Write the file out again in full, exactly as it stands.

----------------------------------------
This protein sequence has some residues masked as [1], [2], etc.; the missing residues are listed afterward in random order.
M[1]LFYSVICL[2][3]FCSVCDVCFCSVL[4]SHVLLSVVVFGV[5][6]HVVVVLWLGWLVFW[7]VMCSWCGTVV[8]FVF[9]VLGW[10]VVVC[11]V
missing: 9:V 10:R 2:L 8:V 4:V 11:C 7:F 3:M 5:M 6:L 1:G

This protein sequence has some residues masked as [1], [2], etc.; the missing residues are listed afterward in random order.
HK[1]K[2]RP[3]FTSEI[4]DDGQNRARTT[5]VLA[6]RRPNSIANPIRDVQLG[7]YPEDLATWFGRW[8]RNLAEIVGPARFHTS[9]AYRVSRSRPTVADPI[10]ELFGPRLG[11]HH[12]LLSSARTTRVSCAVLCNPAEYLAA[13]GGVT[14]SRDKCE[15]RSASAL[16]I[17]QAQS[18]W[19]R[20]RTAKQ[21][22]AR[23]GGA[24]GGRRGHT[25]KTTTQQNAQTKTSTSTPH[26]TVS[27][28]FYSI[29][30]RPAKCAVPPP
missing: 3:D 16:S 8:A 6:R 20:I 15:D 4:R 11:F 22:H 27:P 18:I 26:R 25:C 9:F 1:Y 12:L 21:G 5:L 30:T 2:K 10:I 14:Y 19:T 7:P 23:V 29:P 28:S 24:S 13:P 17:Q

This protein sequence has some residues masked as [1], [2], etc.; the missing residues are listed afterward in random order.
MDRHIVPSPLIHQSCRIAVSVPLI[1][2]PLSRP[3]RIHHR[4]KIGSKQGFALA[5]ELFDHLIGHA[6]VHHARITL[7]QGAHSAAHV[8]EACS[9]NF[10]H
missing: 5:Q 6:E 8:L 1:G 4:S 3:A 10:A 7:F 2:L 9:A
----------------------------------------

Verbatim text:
This protein sequence has some residues masked as [1], [2], etc.; the missing residues are listed afterward in random order.
M[1]LFYSVICL[2][3]FCSVCDVCFCSVL[4]SHVLLSVVVFGV[5][6]HVVVVLWLGWLVFW[7]VMCSWCGTVV[8]FVF[9]VLGW[10]VVVC[11]V
missing: 9:V 10:R 2:L 8:V 4:V 11:C 7:F 3:M 5:M 6:L 1:G

This protein sequence has some residues masked as [1], [2], etc.; the missing residues are listed afterward in random order.
HK[1]K[2]RP[3]FTSEI[4]DDGQNRARTT[5]VLA[6]RRPNSIANPIRDVQLG[7]YPEDLATWFGRW[8]RNLAEIVGPARFHTS[9]AYRVSRSRPTVADPI[10]ELFGPRLG[11]HH[12]LLSSARTTRVSCAVLCNPAEYLAA[13]GGVT[14]SRDKCE[15]RSASAL[16]I[17]QAQS[18]W[19]R[20]RTAKQ[21][22]AR[23]GGA[24]GGRRGHT[25]KTTTQQNAQTKTSTSTPH[26]TVS[27][28]FYSI[29][30]RPAKCAVPPP
missing: 3:D 16:S 8:A 6:R 20:I 15:D 4:R 11:F 22:H 27:P 18:I 26:R 25:C 9:F 1:Y 12:L 21:G 5:L 30:T 2:K 10:I 14:Y 19:T 7:P 23:V 29:P 28:S 24:S 13:P 17:Q

This protein sequence has some residues masked as [1], [2], etc.; the missing residues are listed afterward in random order.
MDRHIVPSPLIHQSCRIAVSVPLI[1][2]PLSRP[3]RIHHR[4]KIGSKQGFALA[5]ELFDHLIGHA[6]VHHARITL[7]QGAHSAAHV[8]EACS[9]NF[10]H
missing: 5:Q 6:E 8:L 1:G 4:S 3:A 10:A 7:F 2:L 9:A